When working with a soft wood is it always a good idea to ease the
exterior corners just a bit?
I'm always worried that sharp corners will bruise, dent, splinter more
easily than rounded (even if only slightly) corners. I doubt you can
apply enough coats of poly to make any difference. But sometimes I'd
like a sharp corner for the looks alone.
It really is somewhat of a personal preference. One thing that has
influenced edges is veneered and laminate covered tops. In the case of
either you have to leave a sharp edge.
I think a slightly hand broken edge is a thing of beauty. It adds that
natural feel to a piece. It does add in lessening the possibility of
splintering (in some woods) and will lessen the apperance of dents and
dings. It is also crucial for film finishes to help them stand up
better, a sharp edge will wear trough almost immediately with use. I
pretty much break every edge that will get touched.
If I am in production mode, I put some 220 on a palm sander. The finer
grit slows the removal process so I can control just how much to break
it. If I am using a hand block then go with 150. I'll usually run one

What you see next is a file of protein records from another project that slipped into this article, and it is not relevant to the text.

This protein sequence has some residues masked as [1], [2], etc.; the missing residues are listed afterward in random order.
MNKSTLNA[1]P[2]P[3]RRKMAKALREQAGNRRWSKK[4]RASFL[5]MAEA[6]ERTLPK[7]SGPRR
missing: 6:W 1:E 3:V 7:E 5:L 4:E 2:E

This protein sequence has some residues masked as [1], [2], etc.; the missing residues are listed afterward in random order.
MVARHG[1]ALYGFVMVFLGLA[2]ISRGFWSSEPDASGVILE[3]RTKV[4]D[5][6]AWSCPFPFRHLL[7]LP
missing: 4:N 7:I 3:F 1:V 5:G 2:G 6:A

pass at a 45 to the corner to break it, then two more pases to round of
the edges of that chamfer. Keep in mind this is hopefully on a very
small scale. I also try to be consistent so I get the same feel all
over the piece.
All sharp corners SHOW dings/dents/etc more visibly than rounded/eased
edges, soft woods MORE than harder woods, but they ALL will show the
dings/dents of life MORE when you have a sharp edge to look at
Sharp corners vs rounded/eased corners, with the same IMPACT over the
same AREA in the same wood species will deform/ding the SAME. With
harder woods, the depth of the ding/dent will be less than in softer
speacies, but for all but the most gentle bump will ding/dent when
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